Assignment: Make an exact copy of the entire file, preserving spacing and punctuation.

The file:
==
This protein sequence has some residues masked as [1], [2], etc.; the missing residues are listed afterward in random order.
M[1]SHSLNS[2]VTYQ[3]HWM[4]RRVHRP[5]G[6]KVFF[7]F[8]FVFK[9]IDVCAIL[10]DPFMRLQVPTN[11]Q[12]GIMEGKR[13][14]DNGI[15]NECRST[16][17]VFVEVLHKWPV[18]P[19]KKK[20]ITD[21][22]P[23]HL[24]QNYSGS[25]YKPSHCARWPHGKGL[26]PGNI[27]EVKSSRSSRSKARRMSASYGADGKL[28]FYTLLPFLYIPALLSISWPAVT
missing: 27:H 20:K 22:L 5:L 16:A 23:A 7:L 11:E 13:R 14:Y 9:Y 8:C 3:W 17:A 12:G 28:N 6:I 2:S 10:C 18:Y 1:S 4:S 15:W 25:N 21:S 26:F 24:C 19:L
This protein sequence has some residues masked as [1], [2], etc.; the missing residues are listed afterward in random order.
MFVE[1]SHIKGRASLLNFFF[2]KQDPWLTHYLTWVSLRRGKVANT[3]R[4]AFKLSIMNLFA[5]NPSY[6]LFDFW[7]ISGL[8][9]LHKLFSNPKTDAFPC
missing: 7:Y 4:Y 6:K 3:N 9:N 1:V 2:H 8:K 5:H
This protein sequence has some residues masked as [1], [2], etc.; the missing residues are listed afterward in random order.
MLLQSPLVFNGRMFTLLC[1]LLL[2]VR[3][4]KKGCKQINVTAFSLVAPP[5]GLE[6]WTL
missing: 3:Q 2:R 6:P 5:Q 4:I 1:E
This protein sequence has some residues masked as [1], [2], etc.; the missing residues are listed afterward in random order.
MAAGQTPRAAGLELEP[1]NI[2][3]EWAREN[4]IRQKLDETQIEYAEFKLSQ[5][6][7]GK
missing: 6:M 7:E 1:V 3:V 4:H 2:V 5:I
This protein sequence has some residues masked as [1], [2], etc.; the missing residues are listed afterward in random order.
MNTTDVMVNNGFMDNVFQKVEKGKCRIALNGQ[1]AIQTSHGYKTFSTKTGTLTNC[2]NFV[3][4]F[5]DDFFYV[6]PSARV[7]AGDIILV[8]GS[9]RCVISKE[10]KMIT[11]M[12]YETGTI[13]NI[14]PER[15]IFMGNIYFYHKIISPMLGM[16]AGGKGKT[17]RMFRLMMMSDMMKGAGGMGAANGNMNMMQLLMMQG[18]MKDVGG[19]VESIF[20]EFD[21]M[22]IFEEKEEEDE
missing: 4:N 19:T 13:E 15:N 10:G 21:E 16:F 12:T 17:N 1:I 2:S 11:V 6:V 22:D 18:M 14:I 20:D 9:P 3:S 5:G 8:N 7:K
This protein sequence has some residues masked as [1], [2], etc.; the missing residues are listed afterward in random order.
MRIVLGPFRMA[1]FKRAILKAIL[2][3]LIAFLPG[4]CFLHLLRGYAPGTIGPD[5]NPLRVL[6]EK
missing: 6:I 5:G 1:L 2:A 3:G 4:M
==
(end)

This protein sequence has some residues masked as [1], [2], etc.; the missing residues are listed afterward in random order.
M[1]SHSLNS[2]VTYQ[3]HWM[4]RRVHRP[5]G[6]KVFF[7]F[8]FVFK[9]IDVCAIL[10]DPFMRLQVPTN[11]Q[12]GIMEGKR[13][14]DNGI[15]NECRST[16][17]VFVEVLHKWPV[18]P[19]KKK[20]ITD[21][22]P[23]HL[24]QNYSGS[25]YKPSHCARWPHGKGL[26]PGNI[27]EVKSSRSSRSKARRMSASYGADGKL[28]FYTLLPFLYIPALLSISWPAVT
missing: 27:H 20:K 22:L 5:L 16:A 23:A 7:L 11:E 13:R 14:Y 9:Y 8:C 3:W 17:A 12:G 28:N 6:I 2:S 10:C 18:Y 1:S 4:S 15:W 25:N 21:S 26:F 24:C 19:L
This protein sequence has some residues masked as [1], [2], etc.; the missing residues are listed afterward in random order.
MFVE[1]SHIKGRASLLNFFF[2]KQDPWLTHYLTWVSLRRGKVANT[3]R[4]AFKLSIMNLFA[5]NPSY[6]LFDFW[7]ISGL[8][9]LHKLFSNPKTDAFPC
missing: 7:Y 4:Y 6:K 3:N 9:N 1:V 2:H 8:K 5:H
This protein sequence has some residues masked as [1], [2], etc.; the missing residues are listed afterward in random order.
MLLQSPLVFNGRMFTLLC[1]LLL[2]VR[3][4]KKGCKQINVTAFSLVAPP[5]GLE[6]WTL
missing: 3:Q 2:R 6:P 5:Q 4:I 1:E
This protein sequence has some residues masked as [1], [2], etc.; the missing residues are listed afterward in random order.
MAAGQTPRAAGLELEP[1]NI[2][3]EWAREN[4]IRQKLDETQIEYAEFKLSQ[5][6][7]GK
missing: 6:M 7:E 1:V 3:V 4:H 2:V 5:I
This protein sequence has some residues masked as [1], [2], etc.; the missing residues are listed afterward in random order.
MNTTDVMVNNGFMDNVFQKVEKGKCRIALNGQ[1]AIQTSHGYKTFSTKTGTLTNC[2]NFV[3][4]F[5]DDFFYV[6]PSARV[7]AGDIILV[8]GS[9]RCVISKE[10]KMIT[11]M[12]YETGTI[13]NI[14]PER[15]IFMGNIYFYHKIISPMLGM[16]AGGKGKT[17]RMFRLMMMSDMMKGAGGMGAANGNMNMMQLLMMQG[18]MKDVGG[19]VESIF[20]EFD[21]M[22]IFEEKEEEDE
missing: 4:N 19:T 13:E 15:N 10:G 21:E 16:F 12:T 17:N 1:I 2:S 11:V 6:V 22:D 18:M 14:I 20:D 9:P 3:S 5:G 8:N 7:K
This protein sequence has some residues masked as [1], [2], etc.; the missing residues are listed afterward in random order.
MRIVLGPFRMA[1]FKRAILKAIL[2][3]LIAFLPG[4]CFLHLLRGYAPGTIGPD[5]NPLRVL[6]EK
missing: 6:I 5:G 1:L 2:A 3:G 4:M